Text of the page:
The treasure of Loch Arkaig, sometimes known as the Jacobite Gold, was a large amount of specie provided by Spain to finance the Jacobite rising in Scotland in 1745, and rumoured still to be hidden at Loch Arkaig in Lochaber.
In 1745, Prince Charles Edward Stuart (or ‘Bonnie Prince Charlie’) arrived in Scotland from France and claimed the thrones of Scotland, England and Ireland, in the name of his father James Stuart (‘the Old Pretender’). Although Charles asserted that his venture was supported by Louis XV of France, and that the arrival of French forces in Scotland was imminent, in truth France had little intention to intervene on the Stuarts’ behalf. However, some limited financial support was supplied by both Spain and the Pope.
Spain pledged some 400,000 livres (or Louis d’Or) per month for the Jacobite cause. However, getting this money to the rebel army was the difficulty. The first installment (sent via Charles’ brother Henry who was resident in France) was dispatched in 1745. The French sloop Hazard (renamed the Prince Charles) successfully landed its monies on the west coast of Scotland. Unfortunately for the Jacobites, the riches were soon captured by Clan Mackay, who were loyal to King George II.
In April 1746, the ships Mars and Bellona arrived in Scotland with 1,200,000 livres (another Spanish instalment, plus a large French supplement). However, on learning of the Jacobite defeat at the Battle of Culloden on 16 April, the ships left, unloading only the Spanish money at Loch nan Uamh, Arisaig on 30 April (the same place from where the Prince had disembarked the year before, and would later embark for France). Thus, seven caskets of Spanish gold arrived in Scotland. Since the Jacobite cause was now lost, with the army scattered and the Prince and his lieutenants in hiding, the money was to be used to assist the Jacobite clansmen (then being subjected to the brutalities of the government forces of the Duke of Cumberland and to facilitate the escape of leading Jacobites to the continent.
Six caskets (one having been stolen by McDonald of Barrisdale’s men were brought to Loch Arkaig (just north of Fort William) and hidden. Their secret was entrusted to Murray of Broughton, one of the Jacobite fugitives. Murray began the distribution to clan chiefs, but when he was apprehended by the government (and later turned state’s evidence the treasure was entrusted first to Locheil, the chief of Clan Cameron, and then to Macpherson of Cluny, head of Clan Macpherson. Cluny was hiding in a cave at Ben Alder, which came to be known as ‘the cage’, and when Charles briefly joined him there, Cluny had control of the money, which was still hidden at Arkaig.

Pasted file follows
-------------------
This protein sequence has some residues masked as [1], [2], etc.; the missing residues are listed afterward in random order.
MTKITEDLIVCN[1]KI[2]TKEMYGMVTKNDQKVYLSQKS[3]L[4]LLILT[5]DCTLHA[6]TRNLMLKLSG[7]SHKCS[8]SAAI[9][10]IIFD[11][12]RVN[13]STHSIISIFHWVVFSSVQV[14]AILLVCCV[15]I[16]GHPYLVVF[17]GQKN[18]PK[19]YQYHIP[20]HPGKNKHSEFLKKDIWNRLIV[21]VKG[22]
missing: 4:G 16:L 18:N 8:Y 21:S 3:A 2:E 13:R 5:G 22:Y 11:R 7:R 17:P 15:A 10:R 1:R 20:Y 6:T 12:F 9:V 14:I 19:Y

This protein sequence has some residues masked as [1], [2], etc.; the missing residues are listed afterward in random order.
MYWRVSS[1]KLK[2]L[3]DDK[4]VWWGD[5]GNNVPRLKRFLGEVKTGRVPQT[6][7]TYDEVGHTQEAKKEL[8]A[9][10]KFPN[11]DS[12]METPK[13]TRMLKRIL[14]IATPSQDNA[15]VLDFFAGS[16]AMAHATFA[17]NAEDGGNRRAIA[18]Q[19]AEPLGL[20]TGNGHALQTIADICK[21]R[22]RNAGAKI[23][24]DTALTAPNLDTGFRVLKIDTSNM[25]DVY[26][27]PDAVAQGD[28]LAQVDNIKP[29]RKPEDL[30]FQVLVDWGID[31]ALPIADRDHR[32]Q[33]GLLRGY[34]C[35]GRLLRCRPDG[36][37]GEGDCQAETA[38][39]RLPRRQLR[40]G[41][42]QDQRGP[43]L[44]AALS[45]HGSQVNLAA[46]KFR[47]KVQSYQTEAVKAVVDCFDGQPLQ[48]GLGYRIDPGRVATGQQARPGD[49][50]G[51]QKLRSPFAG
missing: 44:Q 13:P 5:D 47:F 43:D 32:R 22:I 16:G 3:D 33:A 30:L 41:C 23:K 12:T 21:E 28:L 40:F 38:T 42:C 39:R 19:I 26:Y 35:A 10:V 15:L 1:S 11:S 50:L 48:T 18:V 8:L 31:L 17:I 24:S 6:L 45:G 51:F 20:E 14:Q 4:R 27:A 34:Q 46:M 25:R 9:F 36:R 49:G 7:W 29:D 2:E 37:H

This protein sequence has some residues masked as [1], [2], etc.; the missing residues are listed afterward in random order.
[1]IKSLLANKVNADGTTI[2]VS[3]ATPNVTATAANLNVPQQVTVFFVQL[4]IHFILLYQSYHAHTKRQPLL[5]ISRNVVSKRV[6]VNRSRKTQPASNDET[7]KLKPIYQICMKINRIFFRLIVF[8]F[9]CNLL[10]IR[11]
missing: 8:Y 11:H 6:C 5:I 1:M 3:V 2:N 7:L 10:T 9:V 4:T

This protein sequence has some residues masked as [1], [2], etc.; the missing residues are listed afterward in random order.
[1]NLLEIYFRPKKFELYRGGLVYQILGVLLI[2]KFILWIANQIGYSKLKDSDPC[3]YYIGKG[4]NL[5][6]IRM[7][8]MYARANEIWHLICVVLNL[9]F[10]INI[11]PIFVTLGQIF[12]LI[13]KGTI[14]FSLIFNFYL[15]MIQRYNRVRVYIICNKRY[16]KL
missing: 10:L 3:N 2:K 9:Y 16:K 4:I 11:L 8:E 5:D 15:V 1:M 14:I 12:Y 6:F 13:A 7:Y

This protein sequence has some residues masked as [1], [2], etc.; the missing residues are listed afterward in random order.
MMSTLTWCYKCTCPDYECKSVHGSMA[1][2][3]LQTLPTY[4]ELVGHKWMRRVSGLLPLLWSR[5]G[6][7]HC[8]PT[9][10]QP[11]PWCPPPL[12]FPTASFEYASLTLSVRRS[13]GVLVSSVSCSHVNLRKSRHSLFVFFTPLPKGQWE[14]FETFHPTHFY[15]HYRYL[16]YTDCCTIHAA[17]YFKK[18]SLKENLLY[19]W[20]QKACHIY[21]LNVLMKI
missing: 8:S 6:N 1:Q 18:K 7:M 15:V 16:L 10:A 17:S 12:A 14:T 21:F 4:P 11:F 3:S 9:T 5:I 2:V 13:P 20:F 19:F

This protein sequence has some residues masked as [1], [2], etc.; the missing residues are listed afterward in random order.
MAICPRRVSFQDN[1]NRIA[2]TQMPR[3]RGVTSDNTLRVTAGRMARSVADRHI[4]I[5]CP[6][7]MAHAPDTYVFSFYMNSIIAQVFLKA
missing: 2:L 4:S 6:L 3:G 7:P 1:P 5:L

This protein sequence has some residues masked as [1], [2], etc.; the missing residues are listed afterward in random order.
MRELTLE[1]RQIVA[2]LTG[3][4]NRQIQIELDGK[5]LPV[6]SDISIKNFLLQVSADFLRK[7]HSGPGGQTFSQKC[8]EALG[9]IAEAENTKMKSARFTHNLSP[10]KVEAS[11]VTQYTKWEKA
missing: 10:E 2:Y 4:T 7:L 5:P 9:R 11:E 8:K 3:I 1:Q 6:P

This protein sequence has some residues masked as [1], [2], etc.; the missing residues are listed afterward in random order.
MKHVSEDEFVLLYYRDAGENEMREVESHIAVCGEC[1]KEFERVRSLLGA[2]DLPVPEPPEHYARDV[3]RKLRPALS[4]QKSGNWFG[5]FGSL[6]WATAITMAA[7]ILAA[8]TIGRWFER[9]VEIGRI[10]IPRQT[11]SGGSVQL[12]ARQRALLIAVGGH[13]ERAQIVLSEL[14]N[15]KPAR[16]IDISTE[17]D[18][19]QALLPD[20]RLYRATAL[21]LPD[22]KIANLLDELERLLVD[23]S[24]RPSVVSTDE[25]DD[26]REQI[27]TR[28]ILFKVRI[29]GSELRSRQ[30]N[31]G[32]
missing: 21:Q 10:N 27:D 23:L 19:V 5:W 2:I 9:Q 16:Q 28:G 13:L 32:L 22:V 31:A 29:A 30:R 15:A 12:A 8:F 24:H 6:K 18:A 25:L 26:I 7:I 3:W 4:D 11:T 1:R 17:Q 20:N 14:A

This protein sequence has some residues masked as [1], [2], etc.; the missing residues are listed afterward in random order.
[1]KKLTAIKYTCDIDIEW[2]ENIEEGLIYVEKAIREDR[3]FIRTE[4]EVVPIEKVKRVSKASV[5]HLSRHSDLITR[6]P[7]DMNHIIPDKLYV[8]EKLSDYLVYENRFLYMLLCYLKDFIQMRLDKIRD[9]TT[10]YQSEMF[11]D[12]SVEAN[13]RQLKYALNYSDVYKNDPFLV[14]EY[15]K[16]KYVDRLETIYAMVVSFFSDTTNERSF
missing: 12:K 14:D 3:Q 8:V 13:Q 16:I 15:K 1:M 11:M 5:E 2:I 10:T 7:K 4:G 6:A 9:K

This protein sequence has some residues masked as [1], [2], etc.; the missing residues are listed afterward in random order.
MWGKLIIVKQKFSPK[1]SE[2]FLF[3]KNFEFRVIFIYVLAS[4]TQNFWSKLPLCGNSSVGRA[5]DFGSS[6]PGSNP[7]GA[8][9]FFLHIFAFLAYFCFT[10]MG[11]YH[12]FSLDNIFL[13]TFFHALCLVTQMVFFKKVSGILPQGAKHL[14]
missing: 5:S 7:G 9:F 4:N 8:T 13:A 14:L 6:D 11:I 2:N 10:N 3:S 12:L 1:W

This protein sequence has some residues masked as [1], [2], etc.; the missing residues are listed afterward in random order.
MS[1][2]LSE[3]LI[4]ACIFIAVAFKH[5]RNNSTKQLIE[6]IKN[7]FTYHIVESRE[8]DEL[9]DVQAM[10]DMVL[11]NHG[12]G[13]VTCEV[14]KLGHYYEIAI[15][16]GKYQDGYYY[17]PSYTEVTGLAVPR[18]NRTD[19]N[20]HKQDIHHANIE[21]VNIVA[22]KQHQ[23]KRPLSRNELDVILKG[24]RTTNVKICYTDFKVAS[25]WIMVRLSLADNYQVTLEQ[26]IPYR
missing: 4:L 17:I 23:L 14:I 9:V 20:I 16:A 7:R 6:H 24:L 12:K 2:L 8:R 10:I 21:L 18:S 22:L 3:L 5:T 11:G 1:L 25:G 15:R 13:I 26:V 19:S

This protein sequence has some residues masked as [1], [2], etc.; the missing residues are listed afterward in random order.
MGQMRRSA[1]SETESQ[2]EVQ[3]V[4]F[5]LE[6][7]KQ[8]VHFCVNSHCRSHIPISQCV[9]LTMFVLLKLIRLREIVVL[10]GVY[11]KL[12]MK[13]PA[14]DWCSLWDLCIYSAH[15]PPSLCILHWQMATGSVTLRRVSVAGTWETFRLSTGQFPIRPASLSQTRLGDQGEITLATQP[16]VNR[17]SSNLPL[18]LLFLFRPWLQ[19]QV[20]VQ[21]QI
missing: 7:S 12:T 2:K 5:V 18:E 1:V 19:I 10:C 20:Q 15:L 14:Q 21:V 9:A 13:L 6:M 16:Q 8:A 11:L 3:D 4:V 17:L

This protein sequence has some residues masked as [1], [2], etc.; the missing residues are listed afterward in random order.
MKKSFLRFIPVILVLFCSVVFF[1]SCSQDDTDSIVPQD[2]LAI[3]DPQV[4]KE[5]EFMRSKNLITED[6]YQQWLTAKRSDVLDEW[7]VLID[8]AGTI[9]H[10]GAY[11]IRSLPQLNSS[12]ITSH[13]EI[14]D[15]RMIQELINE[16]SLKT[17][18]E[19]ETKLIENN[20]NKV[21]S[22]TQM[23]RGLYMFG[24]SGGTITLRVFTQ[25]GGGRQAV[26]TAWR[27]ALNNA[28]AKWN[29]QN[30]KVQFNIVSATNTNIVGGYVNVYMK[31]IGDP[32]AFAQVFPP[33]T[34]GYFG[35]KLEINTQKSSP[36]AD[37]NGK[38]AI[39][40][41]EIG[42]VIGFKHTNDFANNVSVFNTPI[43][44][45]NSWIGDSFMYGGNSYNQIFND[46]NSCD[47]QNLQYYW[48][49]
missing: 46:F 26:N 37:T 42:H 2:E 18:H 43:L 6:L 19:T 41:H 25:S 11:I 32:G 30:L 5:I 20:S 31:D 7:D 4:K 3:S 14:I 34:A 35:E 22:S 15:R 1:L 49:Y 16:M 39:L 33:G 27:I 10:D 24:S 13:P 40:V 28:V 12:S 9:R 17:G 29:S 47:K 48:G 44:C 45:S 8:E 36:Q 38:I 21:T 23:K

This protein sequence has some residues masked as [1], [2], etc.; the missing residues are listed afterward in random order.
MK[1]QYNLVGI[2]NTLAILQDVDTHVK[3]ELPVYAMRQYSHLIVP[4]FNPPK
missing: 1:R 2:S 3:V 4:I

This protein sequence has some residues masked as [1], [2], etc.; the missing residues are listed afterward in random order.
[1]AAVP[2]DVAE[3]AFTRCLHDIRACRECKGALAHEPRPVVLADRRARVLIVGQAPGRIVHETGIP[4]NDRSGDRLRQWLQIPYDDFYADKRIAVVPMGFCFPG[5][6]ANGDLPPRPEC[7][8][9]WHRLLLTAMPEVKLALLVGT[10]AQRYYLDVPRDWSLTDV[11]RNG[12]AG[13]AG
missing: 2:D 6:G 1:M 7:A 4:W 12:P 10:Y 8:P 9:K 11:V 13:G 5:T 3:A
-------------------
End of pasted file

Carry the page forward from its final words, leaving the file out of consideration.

The treasure hunt
Charles finally escaped Scotland in the French frigate L’Heureux, and arrived back in France in September 1746. However, the fate of the money is not as clear. Cluny is believed to have retained control of it, and during his long years as a fugitive was at the centre of various futile plots to finance another uprising. Indeed he remained in hiding in his Highland ‘cage’ for the next eight years.Meanwhile, a cash-strapped Charles was constantly looking for his money, and at least some of it came to him later, paying for the minting of a campaign medal in the 1750s. However, it is said that all of the gold was never recovered. Charles, years later, accused Cluny of embezzlement. Whatever the case, the gold became a source of discord and grievance among the surviving Jacobites.
In 1753, Dr Archibald Cameron – Locheil’s brother, who was acting as secretary to the Old Pretender – was sent back to Scotland to locate the treasure. However, whilst staying secretly at Brenachyle by Loch Katrine, he was betrayed (apparently by the notorious ‘Pickle’, a Hanoverian spy) and arrested. He was charged under the Act of Attainder for his part in the 1745 uprising and sentenced to death, being drawn and then hanged on 7 June 1753, at Tyburn (the last Jacobite to be executed).
The trail then goes cold. However, the Stuarts’ papers (now, ironically, in the possession of Queen Elizabeth II) record a host of claims, counter-claims and accusations among the Highland Chiefs and Jacobites in exile, as to the fate of the monies. The historian Andrew Lang (who was one of the first people to research the papers since Walter Scott secured them for the Crown) recorded, in his book Pickle the Spy (1897), the sordid tale, and the involvement of both the Prince and his father in trying to locate the monies. The Stuart papers also include an account from around 1750, drawn up in Rome by Archibald Cameron, that indicates that Cluny had not or could not account for all of it.
According to Clan Cameron records, some French gold coins were found buried in nearby woods in the 1850s